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Saudi Arabia pushes back at US outrage over oil cuts

By Ben Hubbard


Saudi Arabia pushed back Thursday against U.S. threats to punish the kingdom for agreeing with Russia and other oil-producing countries to cut output, saying the decision last week was based purely on economic reasons.


The Saudi Foreign Ministry, in an unusual statement, said that the Biden administration had urged the kingdom to delay the production cuts for one month. Such a delay could have prevented price hikes at the gas pumps that might harm Democratic candidates in the U.S. midterm elections Nov. 8.


But the Saudis said that they had disregarded the U.S. request because they feared that such a delay “would have had negative economic consequences.”


The statement was the latest evidence that the dispute over oil production was ratcheting up tensions between the United States and Saudi Arabia, whose relationship has already been strained by disagreements over how to treat President Vladimir Putin of Russia after his invasion of Ukraine, American concerns about Saudi Arabia’s human rights record, and Saudi worries that Washington had given up its commitment to the kingdom’s security.


After the cartel of oil-producing countries known as OPEC+ announced an output cut of 2 million barrels per day last week, President Joe Biden vowed that there would be “consequences” for the kingdom, without defining what they might be.


Some members of Congress went further, accusing the Saudis of siding with Putin, who also benefits from higher oil prices, and discussing legislation that would cut arms sales to Saudi Arabia or allow lawsuits against OPEC+ members for price-fixing.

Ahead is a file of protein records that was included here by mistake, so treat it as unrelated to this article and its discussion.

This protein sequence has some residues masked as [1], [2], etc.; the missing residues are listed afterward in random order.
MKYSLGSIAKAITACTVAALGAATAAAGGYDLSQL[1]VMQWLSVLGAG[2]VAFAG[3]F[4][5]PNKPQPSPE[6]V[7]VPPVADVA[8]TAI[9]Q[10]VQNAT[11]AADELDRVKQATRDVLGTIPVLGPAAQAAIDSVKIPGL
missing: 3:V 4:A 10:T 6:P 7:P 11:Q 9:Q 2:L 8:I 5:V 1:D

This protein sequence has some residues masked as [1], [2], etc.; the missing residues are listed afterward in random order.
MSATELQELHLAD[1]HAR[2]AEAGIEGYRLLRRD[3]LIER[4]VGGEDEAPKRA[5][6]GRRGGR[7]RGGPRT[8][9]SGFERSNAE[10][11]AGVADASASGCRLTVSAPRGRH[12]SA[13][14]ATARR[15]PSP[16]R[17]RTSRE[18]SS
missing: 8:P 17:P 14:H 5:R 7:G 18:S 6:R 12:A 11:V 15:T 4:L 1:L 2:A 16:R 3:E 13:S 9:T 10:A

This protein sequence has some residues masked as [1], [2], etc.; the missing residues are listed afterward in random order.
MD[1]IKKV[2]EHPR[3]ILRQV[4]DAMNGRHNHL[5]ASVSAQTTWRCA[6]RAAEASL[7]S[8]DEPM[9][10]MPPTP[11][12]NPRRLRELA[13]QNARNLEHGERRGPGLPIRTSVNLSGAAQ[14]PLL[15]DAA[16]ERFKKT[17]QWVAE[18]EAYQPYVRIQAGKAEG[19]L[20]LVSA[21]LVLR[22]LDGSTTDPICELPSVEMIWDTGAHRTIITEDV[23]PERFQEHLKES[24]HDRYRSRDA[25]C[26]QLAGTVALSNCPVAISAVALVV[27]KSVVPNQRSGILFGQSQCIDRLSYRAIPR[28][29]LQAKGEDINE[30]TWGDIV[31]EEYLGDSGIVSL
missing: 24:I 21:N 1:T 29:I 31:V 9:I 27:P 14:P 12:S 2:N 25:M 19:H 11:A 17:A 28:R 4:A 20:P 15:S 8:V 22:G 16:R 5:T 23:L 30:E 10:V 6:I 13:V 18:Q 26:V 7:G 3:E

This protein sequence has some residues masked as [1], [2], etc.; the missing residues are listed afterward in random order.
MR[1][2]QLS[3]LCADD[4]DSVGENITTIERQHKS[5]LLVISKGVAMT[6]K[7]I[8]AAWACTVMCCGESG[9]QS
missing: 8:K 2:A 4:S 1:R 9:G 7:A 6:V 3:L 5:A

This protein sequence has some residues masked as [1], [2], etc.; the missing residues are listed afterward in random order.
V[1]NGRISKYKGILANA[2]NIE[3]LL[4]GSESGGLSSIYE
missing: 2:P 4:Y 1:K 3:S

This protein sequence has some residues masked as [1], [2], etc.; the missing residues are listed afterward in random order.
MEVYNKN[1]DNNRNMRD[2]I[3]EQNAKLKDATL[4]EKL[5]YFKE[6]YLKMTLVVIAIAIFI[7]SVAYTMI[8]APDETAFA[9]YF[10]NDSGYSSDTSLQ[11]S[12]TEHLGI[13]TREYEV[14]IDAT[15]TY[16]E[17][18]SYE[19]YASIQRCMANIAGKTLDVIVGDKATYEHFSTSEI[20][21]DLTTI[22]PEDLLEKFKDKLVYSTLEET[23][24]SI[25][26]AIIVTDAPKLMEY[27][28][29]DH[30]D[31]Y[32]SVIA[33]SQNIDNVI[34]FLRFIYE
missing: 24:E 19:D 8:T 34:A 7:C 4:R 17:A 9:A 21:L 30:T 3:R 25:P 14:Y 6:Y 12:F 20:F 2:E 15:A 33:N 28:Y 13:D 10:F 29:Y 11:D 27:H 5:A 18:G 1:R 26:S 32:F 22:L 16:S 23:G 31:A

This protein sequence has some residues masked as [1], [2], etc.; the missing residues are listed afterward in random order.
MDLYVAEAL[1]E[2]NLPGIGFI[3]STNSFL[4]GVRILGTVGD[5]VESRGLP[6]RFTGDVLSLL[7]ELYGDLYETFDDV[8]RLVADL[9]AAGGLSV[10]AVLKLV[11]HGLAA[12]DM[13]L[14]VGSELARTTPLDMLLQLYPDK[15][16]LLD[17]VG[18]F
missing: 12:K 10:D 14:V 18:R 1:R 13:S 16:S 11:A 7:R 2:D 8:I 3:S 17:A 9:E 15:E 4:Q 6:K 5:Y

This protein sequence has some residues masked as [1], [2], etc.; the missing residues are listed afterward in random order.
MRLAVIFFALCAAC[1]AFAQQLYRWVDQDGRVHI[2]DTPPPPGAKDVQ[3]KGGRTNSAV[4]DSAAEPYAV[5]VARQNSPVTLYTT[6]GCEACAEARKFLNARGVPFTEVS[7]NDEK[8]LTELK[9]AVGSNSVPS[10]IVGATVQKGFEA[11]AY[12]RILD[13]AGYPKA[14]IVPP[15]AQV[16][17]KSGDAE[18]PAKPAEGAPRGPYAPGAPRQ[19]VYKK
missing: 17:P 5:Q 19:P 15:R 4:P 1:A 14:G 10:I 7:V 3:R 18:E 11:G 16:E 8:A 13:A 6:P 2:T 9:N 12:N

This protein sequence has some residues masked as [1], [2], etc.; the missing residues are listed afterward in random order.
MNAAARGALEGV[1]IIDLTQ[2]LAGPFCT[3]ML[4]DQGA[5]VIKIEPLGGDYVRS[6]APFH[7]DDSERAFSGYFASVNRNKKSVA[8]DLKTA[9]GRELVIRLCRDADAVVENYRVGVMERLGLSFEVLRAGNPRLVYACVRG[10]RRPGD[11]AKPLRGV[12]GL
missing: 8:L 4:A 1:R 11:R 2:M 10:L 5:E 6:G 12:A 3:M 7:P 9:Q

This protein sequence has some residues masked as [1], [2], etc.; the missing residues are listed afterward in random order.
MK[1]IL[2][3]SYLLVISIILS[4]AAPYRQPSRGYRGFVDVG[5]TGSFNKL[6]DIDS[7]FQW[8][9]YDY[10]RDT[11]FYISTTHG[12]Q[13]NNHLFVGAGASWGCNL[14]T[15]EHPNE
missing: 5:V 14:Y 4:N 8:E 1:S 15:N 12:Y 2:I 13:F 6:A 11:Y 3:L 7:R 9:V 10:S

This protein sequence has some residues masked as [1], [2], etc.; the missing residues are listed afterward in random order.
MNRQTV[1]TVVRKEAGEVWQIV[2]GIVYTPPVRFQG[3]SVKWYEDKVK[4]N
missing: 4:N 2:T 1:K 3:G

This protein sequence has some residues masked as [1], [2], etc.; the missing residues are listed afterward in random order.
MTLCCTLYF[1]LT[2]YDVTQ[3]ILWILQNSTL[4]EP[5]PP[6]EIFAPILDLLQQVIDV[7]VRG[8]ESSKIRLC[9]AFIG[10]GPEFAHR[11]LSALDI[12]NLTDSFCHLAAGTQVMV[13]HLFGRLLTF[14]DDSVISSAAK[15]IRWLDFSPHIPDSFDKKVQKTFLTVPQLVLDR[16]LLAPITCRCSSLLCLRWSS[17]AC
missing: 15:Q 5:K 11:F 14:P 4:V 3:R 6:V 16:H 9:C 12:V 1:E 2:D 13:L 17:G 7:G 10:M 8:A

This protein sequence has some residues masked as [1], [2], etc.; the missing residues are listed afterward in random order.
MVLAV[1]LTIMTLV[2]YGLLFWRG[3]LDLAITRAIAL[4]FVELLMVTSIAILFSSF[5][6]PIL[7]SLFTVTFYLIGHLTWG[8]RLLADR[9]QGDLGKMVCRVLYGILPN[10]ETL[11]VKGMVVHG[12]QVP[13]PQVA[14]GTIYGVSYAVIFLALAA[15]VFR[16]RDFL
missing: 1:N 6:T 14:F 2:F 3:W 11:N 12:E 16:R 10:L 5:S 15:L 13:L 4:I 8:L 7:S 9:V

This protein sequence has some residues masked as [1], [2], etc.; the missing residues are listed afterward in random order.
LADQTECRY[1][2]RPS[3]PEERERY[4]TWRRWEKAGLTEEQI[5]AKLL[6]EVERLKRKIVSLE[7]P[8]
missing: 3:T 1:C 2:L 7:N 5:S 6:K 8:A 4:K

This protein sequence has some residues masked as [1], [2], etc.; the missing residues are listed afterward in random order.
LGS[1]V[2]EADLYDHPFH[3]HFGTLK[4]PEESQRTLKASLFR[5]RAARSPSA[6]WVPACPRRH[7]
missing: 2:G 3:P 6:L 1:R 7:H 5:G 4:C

The Saudi statement Thursday appeared to be an attempt to tamp down the tensions, stating the kingdom’s “total rejection” of the idea that it was playing politics with its oil. Such thinking, the statement said, portrayed the decision “out of its purely economic context.”


The Saudi Foreign Ministry praised the relationship with the United States as “a strategic one that serves the common interests of both countries.”


The statement went on to say that “any attempts to distort the facts about the kingdom’s position regarding the crisis in Ukraine are unfortunate,” an apparent reference to the accusation that it was siding with Russia. It underscored this point by referring to Saudi votes on United Nations resolutions related to the war.


Saudi Arabia and other Gulf states voted at the U.N. on Wednesday to condemn Russia’s annexation of four eastern Ukrainian territories, backing a resolution that demanded Moscow reverse course.

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